Monday, February 4, 2008
The Grandest Tofu (JJ's Asian Fusion and Sushi Bar, 37-05 31st Avenue)
The Magazine That Shall Not Be Named, so dubbed because of its propensity for inducing status anxiety and making proclamations about the whole of the city that, in truth, only apply to a small set of middle-to-well-heeled Manhattanites, awarded JJ's Fusion the honor of best pot stickers in New York. We're always glad to see Astoria restaurants get their due but remain suspicious that there's some sort of outer-borough quota that the writers feel the need to fill. (At least they're not touting Uncle George's as the best Greek in New York.)
We'd be less wary if the heralded pot stickers lived up to the name. They're good, don't get us wrong, and original -- dumplings stuffed with tender soy beans, served with a wasabi cream sauce. But there's a reason soybeans are enjoyed one-by-one as edamame, as we found out when the beans took on a glue-like consistency when we bit in. They'd be better smaller, or with a sauce that didn't add to the paste problem -- cream is a dubious flavor carrier here, though it did nicely soften the wasabi punch. We also admit we can be skeptically ornery when the "Best _____ in New York" label is applied; we like to think that means we're merely open to the possibility of there being a better pot sticker in one of the city's 36,000 other restaurants.
Our cantankerous fits aside, JJ's is a delight. The Astoria roll, with crab meat and crunchy flakes, was topped with fresh salmon and an unidentifiable but delicious sauce. And the sushi was fresh and reasonably sized, well worth the risk of mercury poisoning. The basic rolls and sashimi we tried were of higher caliber than other sushi haunts in the neighborhood too -- the fish may not have been wriggling in our mouth, but close enough.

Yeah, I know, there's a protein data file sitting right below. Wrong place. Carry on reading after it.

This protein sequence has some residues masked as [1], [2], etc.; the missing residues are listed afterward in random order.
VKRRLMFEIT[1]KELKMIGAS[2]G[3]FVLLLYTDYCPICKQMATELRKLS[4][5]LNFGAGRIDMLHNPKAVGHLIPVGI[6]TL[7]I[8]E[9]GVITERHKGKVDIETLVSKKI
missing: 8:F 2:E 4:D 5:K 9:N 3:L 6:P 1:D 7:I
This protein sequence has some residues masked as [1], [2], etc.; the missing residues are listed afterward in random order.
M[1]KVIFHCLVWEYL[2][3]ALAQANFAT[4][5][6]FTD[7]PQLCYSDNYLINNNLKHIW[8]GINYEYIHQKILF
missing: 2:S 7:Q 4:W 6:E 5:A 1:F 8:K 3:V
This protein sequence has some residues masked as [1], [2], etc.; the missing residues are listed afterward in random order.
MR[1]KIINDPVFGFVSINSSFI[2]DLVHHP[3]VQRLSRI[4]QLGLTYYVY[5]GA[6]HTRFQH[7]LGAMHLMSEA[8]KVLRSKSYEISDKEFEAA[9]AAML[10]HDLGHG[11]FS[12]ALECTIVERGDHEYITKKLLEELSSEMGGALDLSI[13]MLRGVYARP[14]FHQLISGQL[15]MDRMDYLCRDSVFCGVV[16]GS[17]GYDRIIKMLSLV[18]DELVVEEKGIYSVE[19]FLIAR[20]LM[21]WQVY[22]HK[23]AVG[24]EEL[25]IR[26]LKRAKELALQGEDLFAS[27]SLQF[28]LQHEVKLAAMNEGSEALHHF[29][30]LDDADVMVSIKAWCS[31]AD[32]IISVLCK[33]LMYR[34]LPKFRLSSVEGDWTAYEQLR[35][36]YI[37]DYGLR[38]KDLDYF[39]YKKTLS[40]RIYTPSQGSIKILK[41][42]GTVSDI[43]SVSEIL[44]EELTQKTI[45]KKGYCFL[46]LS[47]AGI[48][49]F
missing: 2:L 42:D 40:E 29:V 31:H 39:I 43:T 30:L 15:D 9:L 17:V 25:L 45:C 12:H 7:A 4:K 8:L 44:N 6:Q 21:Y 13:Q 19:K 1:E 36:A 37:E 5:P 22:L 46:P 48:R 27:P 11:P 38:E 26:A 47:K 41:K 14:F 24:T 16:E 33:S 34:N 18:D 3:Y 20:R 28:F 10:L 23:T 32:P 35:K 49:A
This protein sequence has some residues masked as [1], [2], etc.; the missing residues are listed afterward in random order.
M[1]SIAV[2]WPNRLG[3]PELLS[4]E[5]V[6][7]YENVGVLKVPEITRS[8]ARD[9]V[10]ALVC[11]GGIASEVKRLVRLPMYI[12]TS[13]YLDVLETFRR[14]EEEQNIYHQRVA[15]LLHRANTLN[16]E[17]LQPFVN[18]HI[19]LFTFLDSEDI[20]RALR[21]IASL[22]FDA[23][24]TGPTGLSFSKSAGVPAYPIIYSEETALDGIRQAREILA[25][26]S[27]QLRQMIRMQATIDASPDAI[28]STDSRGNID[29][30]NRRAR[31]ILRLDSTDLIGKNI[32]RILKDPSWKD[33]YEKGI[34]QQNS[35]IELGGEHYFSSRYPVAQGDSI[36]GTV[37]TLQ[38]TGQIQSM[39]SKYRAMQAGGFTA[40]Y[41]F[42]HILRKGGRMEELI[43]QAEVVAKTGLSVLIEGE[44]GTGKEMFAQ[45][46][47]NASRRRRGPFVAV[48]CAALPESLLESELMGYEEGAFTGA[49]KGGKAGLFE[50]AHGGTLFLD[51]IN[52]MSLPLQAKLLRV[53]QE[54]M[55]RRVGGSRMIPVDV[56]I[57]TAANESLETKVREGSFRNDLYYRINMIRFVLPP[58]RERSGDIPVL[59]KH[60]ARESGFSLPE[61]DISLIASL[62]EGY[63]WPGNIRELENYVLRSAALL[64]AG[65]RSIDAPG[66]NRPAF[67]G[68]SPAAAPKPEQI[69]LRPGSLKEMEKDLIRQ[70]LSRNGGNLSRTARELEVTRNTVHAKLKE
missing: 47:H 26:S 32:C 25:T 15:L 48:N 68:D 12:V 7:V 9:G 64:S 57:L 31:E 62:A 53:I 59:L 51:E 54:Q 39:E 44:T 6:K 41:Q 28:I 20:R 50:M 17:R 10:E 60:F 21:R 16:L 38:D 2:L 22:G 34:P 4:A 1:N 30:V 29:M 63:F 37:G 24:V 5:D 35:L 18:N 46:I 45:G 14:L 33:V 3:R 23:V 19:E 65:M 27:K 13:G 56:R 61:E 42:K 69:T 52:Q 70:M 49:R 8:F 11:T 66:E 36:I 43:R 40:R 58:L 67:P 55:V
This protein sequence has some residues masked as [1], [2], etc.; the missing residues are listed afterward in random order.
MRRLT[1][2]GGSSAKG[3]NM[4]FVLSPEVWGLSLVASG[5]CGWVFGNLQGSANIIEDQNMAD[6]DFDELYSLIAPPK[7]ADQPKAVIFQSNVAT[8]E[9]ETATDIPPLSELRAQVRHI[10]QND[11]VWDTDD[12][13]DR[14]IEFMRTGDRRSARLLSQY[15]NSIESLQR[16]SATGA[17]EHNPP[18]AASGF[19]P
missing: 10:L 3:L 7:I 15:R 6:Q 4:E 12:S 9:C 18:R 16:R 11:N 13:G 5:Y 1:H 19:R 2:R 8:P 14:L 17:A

One of us used to get delivery from JJ's but had never dined there, so we knew going in that the food would be good. What we didn't expect was the rich yet restrained ambiance. "Romantic" lighting is too often just dim, but JJ's sleek paper lanterns hit the mark. Intricate geometric wood panels adorned the terra cotta walls. The music, that night showcasing a pseudo-Björk (or maybe it was Björk; we can never tell), managed to complement, not overwhelm, the gentility of the place. And though JJ's is small and was surprisingly full for a Wednesday night, we were hardly aware of anyone else there, feeling only the comforting satisfaction that comes from having picked a popular place without any special forethought.
It's a shame that outlets like The Magazine That Shall Not Be Named fingers restaurants like JJ's just for single items; the pleasure of dining there derives from the entire experience: the service, the mood, the sake, the food. Nestled at a perfect point on the continuum between neighborhood joint and destination restaurant, this is the kind of place that makes us sigh about our every-restaurant mission. We'd love to go back to JJ's soon, but every other sushi restaurant in Astoria calls.
Price: In line with neighborhood sushi; good value but not a total bargain.
Will we go again? We wish we were more prone to sushi moods, because we're eager to go back but have a helluva lot of places to venture into first.